|Publication number||US6417770 B1|
|Application number||US 09/585,960|
|Publication date||Jul 9, 2002|
|Filing date||Jun 2, 2000|
|Priority date||Jun 2, 2000|
|Publication number||09585960, 585960, US 6417770 B1, US 6417770B1, US-B1-6417770, US6417770 B1, US6417770B1|
|Inventors||James F. Sturznickel|
|Original Assignee||James F. Sturznickel|
|Export Citation||BiBTeX, EndNote, RefMan|
|Patent Citations (7), Referenced by (2), Classifications (11), Legal Events (4)|
|External Links: USPTO, USPTO Assignment, Espacenet|
The present invention relates generally to security windows and more particularly to a security spacer member for a window that holds the sash and window pane open while still serving to prevent and deter unauthorized entry into a home or office through a partially open window.
Many devices exist for preventing the unauthorized entry into an office, store, or home through a closed window. Of particular interest are those security window devices, known in the prior art, that operate an alarm or other security measure upon the activation of a circuit associated with the alarm or other security measure, wherein the circuit is opened or closed through the mating or disjoining of two magnetic components.
Referring now to FIG. 1, it can be seen that such a known security window system is designated by the numeral 100. Security window 100 provides a window frame 102 having a base 104 that houses a frame magnet 106. Frame magnet 106 is preferably sheathed in a casing 108 and is retained flush with the exposed horizontal surface area of base 104, such that the only material disposed between frame magnet 106 and the interior defined by frame 102 is casing 108. Frame magnet 106 and associated casing 108 are retained flush with the surface area of base 104 so that when the sash 112 is closed, frame magnet 106 will contactingly engage the window magnet 110 and associated casing 111 retained within the sash 112 surrounding the window pane 114.
Frame magnet 106 communicates with a circuit 116 which, as explained below, activates a security measure, such as an alarm, when an unauthorized entry is attempted through the security window 100. When sash 112 is closed and window magnet 110 and associated casing 111 contact or closely abut frame magnet 106 and associated casing 108, circuit 116 will not activate the security measure; however, when sash 112 is opened, such that window magnet 110 and frame magnet 106 are separated and no longer lie in close juxtaposition, circuit 116, through a Hall effect switch or other appropriate switch, activates the security measure in order to prevent or deter entry through security window 100.
Security systems employing these types of security windows also commonly provide an override switch whereby a security window may be opened and closed without activating the associated security measure so that the security windows may be opened and closed to air out or cool down a room. Of course, the security windows are essentially turned off in these situations, such that they no longer protect against the unauthorized intrusions for which they were installed. Thus, there exists a need in the art to provide an accessory for such security windows that allows these windows to be at least temporarily placed in an open position and yet still protect against an unauthorized entry through the window.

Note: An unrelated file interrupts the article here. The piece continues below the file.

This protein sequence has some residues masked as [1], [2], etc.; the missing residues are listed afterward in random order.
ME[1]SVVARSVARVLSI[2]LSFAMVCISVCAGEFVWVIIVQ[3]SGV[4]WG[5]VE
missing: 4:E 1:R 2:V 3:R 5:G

In light of the foregoing, it is an object of the present invention to provide a spacer member for a security window that allows the window to be placed in an open position while, at the same time, retaining the capability of signaling an unauthorized entry through the open window.
It is another object of the present invention to provide a spacer member which maintains continuity of the circuitry of such a security system when the window is in an open position.
It is an additional object of the present invention to provide a simple, inexpensive spacing member permitting a security window to be placed in an open position.
It is yet another object of the present invention to provide a spacer member that can be readily retrofitted to existing window configurations.
It is a further object to provide a spacer member that is relatively fool-proof in operation.
It is a further object to provide a spacer member that is adaptable to a variety of security systems.
In general, the foregoing and other aspects of the present invention are attained by a spacer member that is employed in combination with a security window having a frame magnet and a window magnet that are capable of contacting or abutting each other, the frame magnet communicating with a circuit that is capable of activating a security measure, such as an alarm, whereby the mating of the frame and window magnets insures that the security measure will not be activated by the circuit, while the disjoining of the magnets causes the security measure to be activated. The spacer member employed has a spacer portion with a first and a second end, the first end housing a magnet that can mate with the frame magnet to insure that the security measure is not activated and the second end serving to hold the sash and window pane of the security window in an open position.
FIG. 1 is a cross-sectional view of an embodiment of a prior-art security window to which the present invention relates.
FIG. 2 is a cross-sectional view of a security window being propped open by a spacer member according to the concepts of the present invention.
FIG. 3 is an enlarged, exploded assembly view of the spacer member of the present invention.
FIG. 4 is a perspective view of the security window of FIG. 1 employing the spacer member of the present invention to prop open the security window while maintaining the integrity of a security system.
FIG. 5 depicts an alternative embodiment of the spacer member of the present invention.
Referring now to FIGS. 2 and 3, the shank member of the present invention is generally designated by the numeral 10. Spacer member 10 includes a shank portion 12 having a first end 14 and a second end 16. In the interest of reducing material costs, shank portion 12 is preferably hollow; however, the majority of spacer portion 12 may be solid as long as at least one of the ends 14, 16 is capable of receiving a magnet, as will be herein described. If shank portion 12 is hollow, second end 16 may optionally be enclosed by a cap 18. As will become apparent hereinbelow, shank portion 12 is constructed from materials of sufficient rigidity to provide shank portion 12 with structural integrity sufficient to support at least the sprung weight of the sash and associated window pane of the security window with which spacer member 10 is to be employed. Preferably, as will become apparent hereinbelow, shank portion 12 is constructed from materials sufficient to support the entire weight of the sash and window pane so that spacer member 10 can be used on security windows in which the counterweights fail or are broken.